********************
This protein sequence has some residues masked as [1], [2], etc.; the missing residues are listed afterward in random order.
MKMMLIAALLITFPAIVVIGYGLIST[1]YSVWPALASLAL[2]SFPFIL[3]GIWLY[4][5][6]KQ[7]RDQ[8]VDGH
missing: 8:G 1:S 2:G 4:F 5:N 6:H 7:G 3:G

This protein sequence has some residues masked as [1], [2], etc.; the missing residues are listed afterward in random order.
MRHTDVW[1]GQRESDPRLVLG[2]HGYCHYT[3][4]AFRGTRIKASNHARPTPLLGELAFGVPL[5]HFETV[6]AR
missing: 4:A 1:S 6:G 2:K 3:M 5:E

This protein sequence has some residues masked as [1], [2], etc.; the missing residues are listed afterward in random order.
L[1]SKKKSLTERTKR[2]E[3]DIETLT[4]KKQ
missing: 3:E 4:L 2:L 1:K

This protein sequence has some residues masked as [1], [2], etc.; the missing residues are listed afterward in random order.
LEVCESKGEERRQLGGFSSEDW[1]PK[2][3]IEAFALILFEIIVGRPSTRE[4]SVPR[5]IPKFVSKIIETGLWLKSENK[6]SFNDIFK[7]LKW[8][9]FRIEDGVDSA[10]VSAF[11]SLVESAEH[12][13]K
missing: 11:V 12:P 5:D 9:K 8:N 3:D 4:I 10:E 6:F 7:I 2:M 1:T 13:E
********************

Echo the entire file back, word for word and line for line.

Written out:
This protein sequence has some residues masked as [1], [2], etc.; the missing residues are listed afterward in random order.
MKMMLIAALLITFPAIVVIGYGLIST[1]YSVWPALASLAL[2]SFPFIL[3]GIWLY[4][5][6]KQ[7]RDQ[8]VDGH
missing: 8:G 1:S 2:G 4:F 5:N 6:H 7:G 3:G

This protein sequence has some residues masked as [1], [2], etc.; the missing residues are listed afterward in random order.
MRHTDVW[1]GQRESDPRLVLG[2]HGYCHYT[3][4]AFRGTRIKASNHARPTPLLGELAFGVPL[5]HFETV[6]AR
missing: 4:A 1:S 6:G 2:K 3:M 5:E

This protein sequence has some residues masked as [1], [2], etc.; the missing residues are listed afterward in random order.
L[1]SKKKSLTERTKR[2]E[3]DIETLT[4]KKQ
missing: 3:E 4:L 2:L 1:K

This protein sequence has some residues masked as [1], [2], etc.; the missing residues are listed afterward in random order.
LEVCESKGEERRQLGGFSSEDW[1]PK[2][3]IEAFALILFEIIVGRPSTRE[4]SVPR[5]IPKFVSKIIETGLWLKSENK[6]SFNDIFK[7]LKW[8][9]FRIEDGVDSA[10]VSAF[11]SLVESAEH[12][13]K
missing: 11:V 12:P 5:D 9:K 8:N 3:D 4:I 10:E 6:F 7:I 2:M 1:T 13:E